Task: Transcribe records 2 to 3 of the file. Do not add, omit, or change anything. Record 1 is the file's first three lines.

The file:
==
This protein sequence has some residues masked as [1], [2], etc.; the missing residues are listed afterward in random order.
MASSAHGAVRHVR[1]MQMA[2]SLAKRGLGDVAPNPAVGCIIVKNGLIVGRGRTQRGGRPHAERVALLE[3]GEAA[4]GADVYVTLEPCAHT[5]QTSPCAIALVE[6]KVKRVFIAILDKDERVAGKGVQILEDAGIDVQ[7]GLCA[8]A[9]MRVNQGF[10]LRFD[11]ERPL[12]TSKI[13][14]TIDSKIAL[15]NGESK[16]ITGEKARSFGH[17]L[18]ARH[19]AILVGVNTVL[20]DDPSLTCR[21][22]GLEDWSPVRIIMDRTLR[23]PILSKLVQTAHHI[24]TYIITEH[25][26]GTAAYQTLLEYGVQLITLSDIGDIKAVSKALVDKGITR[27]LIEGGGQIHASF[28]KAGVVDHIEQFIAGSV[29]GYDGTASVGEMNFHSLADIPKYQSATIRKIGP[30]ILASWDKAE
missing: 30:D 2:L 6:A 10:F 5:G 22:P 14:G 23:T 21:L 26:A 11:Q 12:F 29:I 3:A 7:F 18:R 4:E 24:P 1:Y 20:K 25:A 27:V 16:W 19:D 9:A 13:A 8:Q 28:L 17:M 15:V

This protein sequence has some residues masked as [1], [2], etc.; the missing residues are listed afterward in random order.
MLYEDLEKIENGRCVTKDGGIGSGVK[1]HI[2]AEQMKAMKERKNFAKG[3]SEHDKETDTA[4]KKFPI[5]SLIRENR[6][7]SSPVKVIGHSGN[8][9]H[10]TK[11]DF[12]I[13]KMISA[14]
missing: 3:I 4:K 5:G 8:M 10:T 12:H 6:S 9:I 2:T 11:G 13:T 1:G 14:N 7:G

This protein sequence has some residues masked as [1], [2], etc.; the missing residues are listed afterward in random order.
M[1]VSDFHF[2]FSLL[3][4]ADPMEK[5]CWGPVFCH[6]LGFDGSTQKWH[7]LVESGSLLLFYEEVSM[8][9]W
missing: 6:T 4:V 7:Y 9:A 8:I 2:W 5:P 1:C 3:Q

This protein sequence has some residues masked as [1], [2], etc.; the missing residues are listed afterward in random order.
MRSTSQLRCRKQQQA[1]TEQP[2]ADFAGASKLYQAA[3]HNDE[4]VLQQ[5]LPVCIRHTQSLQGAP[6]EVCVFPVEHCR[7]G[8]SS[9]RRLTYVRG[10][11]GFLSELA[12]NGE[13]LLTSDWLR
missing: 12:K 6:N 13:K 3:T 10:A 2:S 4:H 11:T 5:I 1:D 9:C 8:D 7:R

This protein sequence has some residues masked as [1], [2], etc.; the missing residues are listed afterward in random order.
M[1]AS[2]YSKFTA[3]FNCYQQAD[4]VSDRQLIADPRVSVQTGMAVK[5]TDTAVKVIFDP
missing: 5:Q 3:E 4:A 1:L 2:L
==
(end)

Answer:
This protein sequence has some residues masked as [1], [2], etc.; the missing residues are listed afterward in random order.
MLYEDLEKIENGRCVTKDGGIGSGVK[1]HI[2]AEQMKAMKERKNFAKG[3]SEHDKETDTA[4]KKFPI[5]SLIRENR[6][7]SSPVKVIGHSGN[8][9]H[10]TK[11]DF[12]I[13]KMISA[14]
missing: 3:I 4:K 5:G 8:M 10:T 12:H 6:S 9:I 2:T 11:G 13:T 1:G 14:N 7:G

This protein sequence has some residues masked as [1], [2], etc.; the missing residues are listed afterward in random order.
M[1]VSDFHF[2]FSLL[3][4]ADPMEK[5]CWGPVFCH[6]LGFDGSTQKWH[7]LVESGSLLLFYEEVSM[8][9]W
missing: 6:T 4:V 7:Y 9:A 8:I 2:W 5:P 1:C 3:Q